"It's My Job to Make Decisions and Take Responsibility"--Akio's Message to 200 Leaders


Chairman Akio Toyoda gave a lecture on the Toyota Production System to an audience of 200 corporate managers and executives. During the Q&A session, he answered questions on leadership and management decisions.

Making decisions and taking responsibility

Could you share some insights on being a top leader?

Chairman Toyoda

I don’t think I’m in a position to give instruction, but I can break down my work as a manager to just two things: making decisions and taking responsibility. These are the two aspects I have always viewed as a manager’s job.

When employees come to consult me, they likely do so as a last resort.

As such, I want to respond in such a way that, upon leaving my office, they will know what to do.

Since I also cannot foretell the future, those responses may not always be correct. And yet, I hope that by stepping outside my office and doing something, they will at least gain a broader perspective.

If they make mistakes, I will bear the responsibility. Saying as much is easy, but the key lies in following through.

If you show that you are prepared to act when something troublesome comes along, I think that makes a big difference.

In my case, I think it was like, “Hurry up and quit to take responsibility for the company’s poor performance—that’s your role.”

But I was able to come this far because of the ongoing crises. In that situation, no one knows the solution. I was prepared to say, “Don’t worry about the outcome. Give it a go,” and to face the public when things didn’t go well.

I believe that demonstrating this attitude time and again is important.

These days, I feel that the Japanese media plays an outsized role in fanning divisions and vilifying people.

The future belongs to children and those with a long life ahead. What we demonstrate to them as adults will also be important.

Today’s adults must act with initiative, express their gratitude, and help each other. That will create countless smiles. Unless we build such a world, our children will likely flee this country in droves.

I believe you can earn many supporters by showing that you can lead from the front when things get tough.

The past, present, and future of corporate management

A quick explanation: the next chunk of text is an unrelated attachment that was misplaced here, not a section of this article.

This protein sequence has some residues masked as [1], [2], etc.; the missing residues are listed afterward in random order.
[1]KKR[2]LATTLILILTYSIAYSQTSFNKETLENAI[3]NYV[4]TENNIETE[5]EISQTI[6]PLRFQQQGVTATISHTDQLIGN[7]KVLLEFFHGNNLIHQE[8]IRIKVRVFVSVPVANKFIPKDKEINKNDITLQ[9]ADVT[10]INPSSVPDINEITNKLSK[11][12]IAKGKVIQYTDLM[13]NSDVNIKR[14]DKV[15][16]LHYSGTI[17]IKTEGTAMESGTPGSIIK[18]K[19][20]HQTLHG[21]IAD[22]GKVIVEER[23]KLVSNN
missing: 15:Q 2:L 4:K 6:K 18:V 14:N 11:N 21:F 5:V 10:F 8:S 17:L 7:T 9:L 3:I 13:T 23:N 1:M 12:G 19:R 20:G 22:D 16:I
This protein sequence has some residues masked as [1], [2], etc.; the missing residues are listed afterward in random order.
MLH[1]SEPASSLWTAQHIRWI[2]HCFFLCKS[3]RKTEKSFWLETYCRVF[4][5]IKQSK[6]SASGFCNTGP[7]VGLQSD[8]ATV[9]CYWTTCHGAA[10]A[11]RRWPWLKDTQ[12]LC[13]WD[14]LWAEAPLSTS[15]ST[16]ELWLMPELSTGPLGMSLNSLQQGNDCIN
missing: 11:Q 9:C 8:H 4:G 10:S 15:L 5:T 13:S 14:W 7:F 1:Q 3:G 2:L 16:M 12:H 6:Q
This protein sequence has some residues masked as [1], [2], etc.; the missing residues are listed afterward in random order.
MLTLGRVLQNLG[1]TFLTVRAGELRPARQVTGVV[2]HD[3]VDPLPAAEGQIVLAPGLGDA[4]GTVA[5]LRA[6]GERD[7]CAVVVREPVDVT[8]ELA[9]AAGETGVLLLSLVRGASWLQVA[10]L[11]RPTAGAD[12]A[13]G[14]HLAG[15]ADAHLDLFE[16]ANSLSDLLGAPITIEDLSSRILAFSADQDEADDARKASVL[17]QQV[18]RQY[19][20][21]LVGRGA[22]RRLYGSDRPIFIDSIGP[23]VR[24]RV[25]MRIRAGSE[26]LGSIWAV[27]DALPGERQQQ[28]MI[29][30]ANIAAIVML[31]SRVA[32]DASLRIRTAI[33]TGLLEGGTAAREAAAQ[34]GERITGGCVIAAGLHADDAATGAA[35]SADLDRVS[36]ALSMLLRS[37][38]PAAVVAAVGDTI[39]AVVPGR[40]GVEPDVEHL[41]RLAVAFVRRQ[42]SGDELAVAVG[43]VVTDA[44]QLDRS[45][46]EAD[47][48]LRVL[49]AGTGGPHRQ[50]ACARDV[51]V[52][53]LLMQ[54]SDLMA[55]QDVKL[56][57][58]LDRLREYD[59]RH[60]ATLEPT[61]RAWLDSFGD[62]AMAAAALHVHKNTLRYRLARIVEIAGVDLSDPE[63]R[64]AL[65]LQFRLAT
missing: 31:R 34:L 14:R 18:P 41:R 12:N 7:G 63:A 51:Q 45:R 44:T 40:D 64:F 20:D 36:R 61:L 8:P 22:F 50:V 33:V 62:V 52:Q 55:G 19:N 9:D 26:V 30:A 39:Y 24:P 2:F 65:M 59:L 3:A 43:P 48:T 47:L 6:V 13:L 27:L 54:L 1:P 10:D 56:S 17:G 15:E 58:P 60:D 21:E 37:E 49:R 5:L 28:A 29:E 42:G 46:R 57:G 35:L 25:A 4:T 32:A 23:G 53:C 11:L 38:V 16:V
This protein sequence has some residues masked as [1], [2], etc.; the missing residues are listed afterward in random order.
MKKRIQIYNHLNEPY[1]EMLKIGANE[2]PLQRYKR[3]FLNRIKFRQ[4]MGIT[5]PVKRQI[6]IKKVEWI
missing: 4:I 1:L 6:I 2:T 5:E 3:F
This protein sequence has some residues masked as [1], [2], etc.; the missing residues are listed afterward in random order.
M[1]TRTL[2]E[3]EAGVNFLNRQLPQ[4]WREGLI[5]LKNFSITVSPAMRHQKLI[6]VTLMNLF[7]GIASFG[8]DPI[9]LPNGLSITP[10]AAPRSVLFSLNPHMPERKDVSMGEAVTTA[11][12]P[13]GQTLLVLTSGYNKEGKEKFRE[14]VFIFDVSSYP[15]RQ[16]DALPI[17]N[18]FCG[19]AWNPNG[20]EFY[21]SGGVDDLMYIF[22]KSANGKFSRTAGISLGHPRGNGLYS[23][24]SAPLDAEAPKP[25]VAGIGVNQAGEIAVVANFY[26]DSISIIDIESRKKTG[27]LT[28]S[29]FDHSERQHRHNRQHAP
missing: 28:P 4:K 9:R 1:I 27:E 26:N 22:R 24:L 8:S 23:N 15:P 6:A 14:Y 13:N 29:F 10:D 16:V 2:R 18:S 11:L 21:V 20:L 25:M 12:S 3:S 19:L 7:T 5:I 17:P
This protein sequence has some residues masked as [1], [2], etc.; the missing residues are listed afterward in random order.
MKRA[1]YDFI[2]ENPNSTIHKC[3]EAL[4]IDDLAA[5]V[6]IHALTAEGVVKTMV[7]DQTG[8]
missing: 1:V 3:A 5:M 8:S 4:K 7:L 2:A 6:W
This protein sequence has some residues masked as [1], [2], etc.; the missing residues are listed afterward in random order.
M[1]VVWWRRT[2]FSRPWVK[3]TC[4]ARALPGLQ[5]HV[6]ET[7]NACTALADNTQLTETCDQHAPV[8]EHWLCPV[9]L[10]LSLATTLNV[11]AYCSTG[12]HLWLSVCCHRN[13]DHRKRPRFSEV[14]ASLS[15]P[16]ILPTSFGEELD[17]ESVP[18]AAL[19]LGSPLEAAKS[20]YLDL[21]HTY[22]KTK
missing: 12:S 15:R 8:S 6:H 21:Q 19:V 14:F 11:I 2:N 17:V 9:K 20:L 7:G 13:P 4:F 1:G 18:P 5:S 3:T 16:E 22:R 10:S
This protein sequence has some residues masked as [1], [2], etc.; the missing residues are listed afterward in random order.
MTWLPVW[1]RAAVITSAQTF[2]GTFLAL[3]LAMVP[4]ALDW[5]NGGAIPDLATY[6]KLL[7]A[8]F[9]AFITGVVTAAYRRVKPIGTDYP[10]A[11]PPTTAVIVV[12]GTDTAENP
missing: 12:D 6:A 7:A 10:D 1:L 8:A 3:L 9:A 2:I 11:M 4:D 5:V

What message would you like to share with Japan’s manufacturing industry or to future generations?

Chairman Toyoda

I consider corporate management in terms of the past, present, and future. The present exists because of the past. Likewise, the world of the future is shaped by what we do now.

It’s the same at work: you have units dealing with the past and departments focused on generating income in the present. And people conducting cutting-edge R&D for the future.

When it comes to corporate management, however, I believe a crucial aspect is creating relationships of mutual gratitude.

Those who are looking ahead can work for the future because they see what was done in the past and what others are doing now.

Meanwhile, those focused on the past and present encourage them to work hard for a shared future—“We’ll keep earning, so you can have these resources.”

I believe that when everyone feels they are helping each other, the company becomes an incredibly strong entity.

As managers, our job is to ensure that it is not all about the people working for the future or pursuing new projects.

I believe that all work has meaning. There is no such thing as good work or bad work.

If I’m going to do something, I want to make many people happy in the process.

In answering these questions from Japan’s monozukuri leaders, all of Chairman Toyoda’s responses stemmed from his own actions and a genchi-genbutsu approach that always sought to discover the facts firsthand.

Knowledge of the genba trumps all. Continuous improvement. Working for someone other than ourselves. Knowing when to stop. Respecting people’s ability to think and come up with ideas. Monozukuri is about developing people…

The values glimpsed in each of Akio’s answers could clearly be traced back to the teachings and perspective of TPS.

*NPS & the NPS Management Institute

Standing for the “New Production System,” NPS is a management approach centered on efficient manufacturing that adapts flexibly and rapidly to environmental changes.

The Management Institute was launched in 1981 under Mikiya Kinoshita (Ushio Inc.), Kagetami Kawasaki (Oiles Corporation), and Masahito Hoashi (Kibun Foods Inc.) as an independent research group aiming to establish a New Production System.

Viewing TPS as a management philosophy that can be applied to sectors beyond automobiles, the institute currently has more than 45 member companies or one per industry.

In 1982, Taiichi Ohno, the former Toyota Motor Co., Ltd. Vice President who codified TPS, was appointed as the institute’s first chief advisor. Last year, Toyota Executive Fellow Shigeki Tomoyama became the fourth person to serve in the role.